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What Policing Looks Like to a Former Investigator of Misconduct

NPR's Code Switch

When I was in my early 20s, my days were spent listening to New Yorkers tell me stories of how officers from the New York City Police Department had beaten them up. On most days, the person sitting across from me was a young, African-American man. (There were women, too, but they were fewer.) He would have an official complaint, either during his arrest or after, which then filtered through the city bureaucracy to land on my desk at the Civilian Complaint Review Board, or CCRB, an independent agency that investigates complaints against the NYPD.

It was my first job after graduating from college in 2002, and many of my colleagues were also 22- or 23-year-olds fresh off some elite, verdant, northeastern campus, filling out a resume while contemplating law school. The cops dismissed us as kids who didn't know anything about the job, and in some ways, they were right. I didn't know anything about New York City, the job of an officer or the lives of the young men who sat across from me. That would change.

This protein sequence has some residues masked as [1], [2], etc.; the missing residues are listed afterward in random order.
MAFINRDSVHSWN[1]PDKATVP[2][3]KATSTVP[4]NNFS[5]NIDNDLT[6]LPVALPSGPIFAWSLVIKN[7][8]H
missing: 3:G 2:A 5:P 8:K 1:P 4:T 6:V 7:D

Before I could begin an investigation, I had to interview the complainant. If he couldn't get to my offices in lower Manhattan, I had to find him at home. Home was usually Brownsville, East New York, East Elmhurst or Tremont — New York City neighborhoods far removed from the brunch spots where Sex and the City fans fought for outside seating, or where the trucker-hat crowd ironically carried their bodega 40s in brown paper bags. I came to learn that New York City was a place dramatically divided by race and class, and the line that marked the border between the two cities was blue.

Read the rest at NPR.

Is There Hope for Survivors of the Drug Wars?

The American Prospect

Criminalized and discarded, falling at the bottom of every statistic, they want something better.

Travis Jones got out of prison in 2007, but he talks about his time there like it ended yesterday. It surprised him, he says, the stuff he missed. He knew he’d long for his family, and his girlfriend, but it was the absence of everyday things that kept him from feeling human. “When you open your refrigerator and that cool air hits you? I missed it like crazy,” he says. “They cut the lights on you, and they flip the switch. Little things like that.”